Definition of Property Grabbing and Adverse Possession

last updated December 2014

 

In partnership with UN Women, The Advocates for Human Rights created the following sections for UN Women's Virtual Knowledge Centre to End Violence against Women and Girls. This section, along with sections addressing other forms of violence against women and girls, may be found under Legislation at www.endvawnow.org.


Definition of Property Grabbing and Adverse Possession    

Property grabbing

  • Legislation should define and address property grabbing perpetrated against a widow by her in-laws and/or other community members. Drafters should either adopt a specific and comprehensive offense for property grabbing or address it through other related offenses. A specific offense of property grabbing should define it as the taking of property of a deceased person from the surviving wife and/or children to whom it stands to be distributed pursuant to inheritance. Such property may include the marital home, land, and any other moveable or non-moveable property. Other related offenses include theft, embezzlement or conversion, unauthorized use, and criminal trespass, as well as attempts thereof. Legislation should also address the physical violence or threats that may accompany property grabbing. See: Section on Criminal Laws.
  • Laws addressing property grabbing from widows should define theft as the taking of moveable or non-moveable property from a widow’s possession before proper distribution of the deceased’s estate. Legislation should outline aggravating factors in theft, such as where the property taken is valuable or important to a widow’s livelihood, the taking causes significant loss to the widow in light of her circumstances, the perpetrator takes advantage of the victim’s status as a widow or other vulnerability such as HIV status, the perpetrator carries out the taking using a dangerous weapon or threats to the widow and her family, or the taking involves a break-in to the widow’s occupied residence.  
  • Laws addressing property grabbing from widows should define embezzlement or corruption as the taking of assets or moveable property from the widow which are in the in-laws’ possession. Legislation should outline aggravating factors, such as where the property or assets are valuable or important to a widow’s livelihood, the offense causes significant loss to the widow in light of her circumstances, and the perpetrator takes advantage of his position of particular responsibility, including as an executor of the will.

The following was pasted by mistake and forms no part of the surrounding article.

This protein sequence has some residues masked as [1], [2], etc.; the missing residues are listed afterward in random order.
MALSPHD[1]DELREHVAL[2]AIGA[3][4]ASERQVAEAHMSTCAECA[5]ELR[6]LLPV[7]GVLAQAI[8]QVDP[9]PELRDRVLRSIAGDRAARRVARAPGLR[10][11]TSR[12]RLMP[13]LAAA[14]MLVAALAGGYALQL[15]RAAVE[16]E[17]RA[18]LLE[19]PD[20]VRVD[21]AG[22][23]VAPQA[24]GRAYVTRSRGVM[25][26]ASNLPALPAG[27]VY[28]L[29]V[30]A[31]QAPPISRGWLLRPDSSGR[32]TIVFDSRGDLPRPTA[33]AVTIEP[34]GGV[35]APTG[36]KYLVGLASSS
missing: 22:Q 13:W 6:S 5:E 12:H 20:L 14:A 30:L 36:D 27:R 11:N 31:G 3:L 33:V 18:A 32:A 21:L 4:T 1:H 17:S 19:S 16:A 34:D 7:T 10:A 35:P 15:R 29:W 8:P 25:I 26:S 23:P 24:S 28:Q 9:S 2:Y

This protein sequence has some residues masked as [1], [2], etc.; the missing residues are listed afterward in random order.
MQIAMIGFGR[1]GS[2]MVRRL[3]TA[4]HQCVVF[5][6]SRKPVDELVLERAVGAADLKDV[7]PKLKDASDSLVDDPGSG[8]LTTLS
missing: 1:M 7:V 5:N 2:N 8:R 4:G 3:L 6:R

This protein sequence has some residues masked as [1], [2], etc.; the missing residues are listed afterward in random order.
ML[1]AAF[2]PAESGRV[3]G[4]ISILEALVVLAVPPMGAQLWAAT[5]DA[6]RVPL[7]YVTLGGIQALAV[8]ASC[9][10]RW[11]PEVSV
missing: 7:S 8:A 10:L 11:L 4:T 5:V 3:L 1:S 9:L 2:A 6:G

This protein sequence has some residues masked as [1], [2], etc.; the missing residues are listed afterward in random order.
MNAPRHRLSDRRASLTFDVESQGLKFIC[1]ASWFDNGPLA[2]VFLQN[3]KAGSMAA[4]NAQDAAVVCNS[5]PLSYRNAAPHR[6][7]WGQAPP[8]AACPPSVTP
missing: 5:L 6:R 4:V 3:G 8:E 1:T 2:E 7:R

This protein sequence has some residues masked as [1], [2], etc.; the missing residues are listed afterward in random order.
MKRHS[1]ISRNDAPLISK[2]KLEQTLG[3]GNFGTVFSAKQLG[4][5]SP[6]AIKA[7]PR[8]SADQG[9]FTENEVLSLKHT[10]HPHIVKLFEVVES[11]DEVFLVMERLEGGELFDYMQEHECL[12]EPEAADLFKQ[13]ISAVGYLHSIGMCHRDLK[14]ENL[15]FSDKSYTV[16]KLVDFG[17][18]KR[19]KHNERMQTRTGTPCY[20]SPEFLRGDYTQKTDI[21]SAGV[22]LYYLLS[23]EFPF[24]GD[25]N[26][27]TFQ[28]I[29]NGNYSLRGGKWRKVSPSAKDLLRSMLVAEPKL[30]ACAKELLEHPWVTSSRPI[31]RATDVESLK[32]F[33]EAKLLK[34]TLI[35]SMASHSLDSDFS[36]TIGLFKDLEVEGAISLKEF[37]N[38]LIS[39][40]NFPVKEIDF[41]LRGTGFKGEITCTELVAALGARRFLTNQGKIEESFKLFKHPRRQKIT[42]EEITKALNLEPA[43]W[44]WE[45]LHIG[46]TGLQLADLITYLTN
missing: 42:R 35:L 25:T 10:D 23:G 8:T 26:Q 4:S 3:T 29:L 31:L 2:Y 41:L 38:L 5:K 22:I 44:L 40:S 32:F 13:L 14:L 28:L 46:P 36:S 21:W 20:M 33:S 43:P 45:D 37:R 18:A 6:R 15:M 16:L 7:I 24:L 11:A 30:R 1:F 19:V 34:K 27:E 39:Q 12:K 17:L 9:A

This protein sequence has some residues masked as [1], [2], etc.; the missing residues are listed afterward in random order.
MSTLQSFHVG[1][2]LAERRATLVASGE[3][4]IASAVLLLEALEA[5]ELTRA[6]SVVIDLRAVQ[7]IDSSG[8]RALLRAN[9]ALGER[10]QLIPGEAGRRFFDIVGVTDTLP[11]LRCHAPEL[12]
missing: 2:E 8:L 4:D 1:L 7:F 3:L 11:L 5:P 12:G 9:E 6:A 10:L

• Legislation addressing property grabbing from widows should define unauthorized use as the use of moveable and non-moveable property of the widow without her freely given permission. Aggravating factors should include the perpetrator’s use of the property to seek significant monetary benefit or significant loss or inconvenience to the victim.
  • Legislation addressing property grabbing from widows should define criminal trespass as taking possession of, moving or hiding moveable property that is in the widow’s possession, the  use of land in the widow’s possession  without her freely given permission such as by farming, excavating, burying humans or animals, grazing animals, or taking possession of land or building that is in the widow’s possession.


Adverse possession

 

Legislation should also address other insidious forms of property grabbing, such as adverse possession tactics. Legislation should describe adverse possession as an act by which one party possesses the land of another until she or he can claim legal title to it. Generally, the elements may require possession to be real, open, notorious, exclusive, hostile, under the guise of a claim or right, continuous and uninterrupted for a specific time period. Drafters should ensure that a definition is sufficiently broad to encompass different adverse possession tactics. For example, the deceased’s relatives may plant crops on the fringe of a widow’s land to shift boundaries which may constitute an attempt to adversely possess a portion of her land.